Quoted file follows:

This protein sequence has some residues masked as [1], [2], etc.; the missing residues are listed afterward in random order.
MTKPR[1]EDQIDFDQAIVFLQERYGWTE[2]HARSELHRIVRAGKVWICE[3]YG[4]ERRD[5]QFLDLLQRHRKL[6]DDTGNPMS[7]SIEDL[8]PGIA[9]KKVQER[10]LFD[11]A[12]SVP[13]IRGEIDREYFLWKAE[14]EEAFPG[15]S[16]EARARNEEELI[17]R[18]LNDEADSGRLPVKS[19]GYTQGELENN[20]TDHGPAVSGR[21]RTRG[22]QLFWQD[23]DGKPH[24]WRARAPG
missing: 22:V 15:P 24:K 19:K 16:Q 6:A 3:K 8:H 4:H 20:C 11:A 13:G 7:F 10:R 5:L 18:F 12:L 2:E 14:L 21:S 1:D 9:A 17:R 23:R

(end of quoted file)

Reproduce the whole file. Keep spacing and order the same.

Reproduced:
This protein sequence has some residues masked as [1], [2], etc.; the missing residues are listed afterward in random order.
MTKPR[1]EDQIDFDQAIVFLQERYGWTE[2]HARSELHRIVRAGKVWICE[3]YG[4]ERRD[5]QFLDLLQRHRKL[6]DDTGNPMS[7]SIEDL[8]PGIA[9]KKVQER[10]LFD[11]A[12]SVP[13]IRGEIDREYFLWKAE[14]EEAFPG[15]S[16]EARARNEEELI[17]R[18]LNDEADSGRLPVKS[19]GYTQGELENN[20]TDHGPAVSGR[21]RTRG[22]QLFWQD[23]DGKPH[24]WRARAPG
missing: 22:V 15:P 24:K 19:K 16:Q 6:A 3:K 8:H 4:H 20:C 11:A 13:G 7:F 10:R 5:L 18:F 12:L 2:E 14:L 21:S 1:D 9:A 17:R 23:R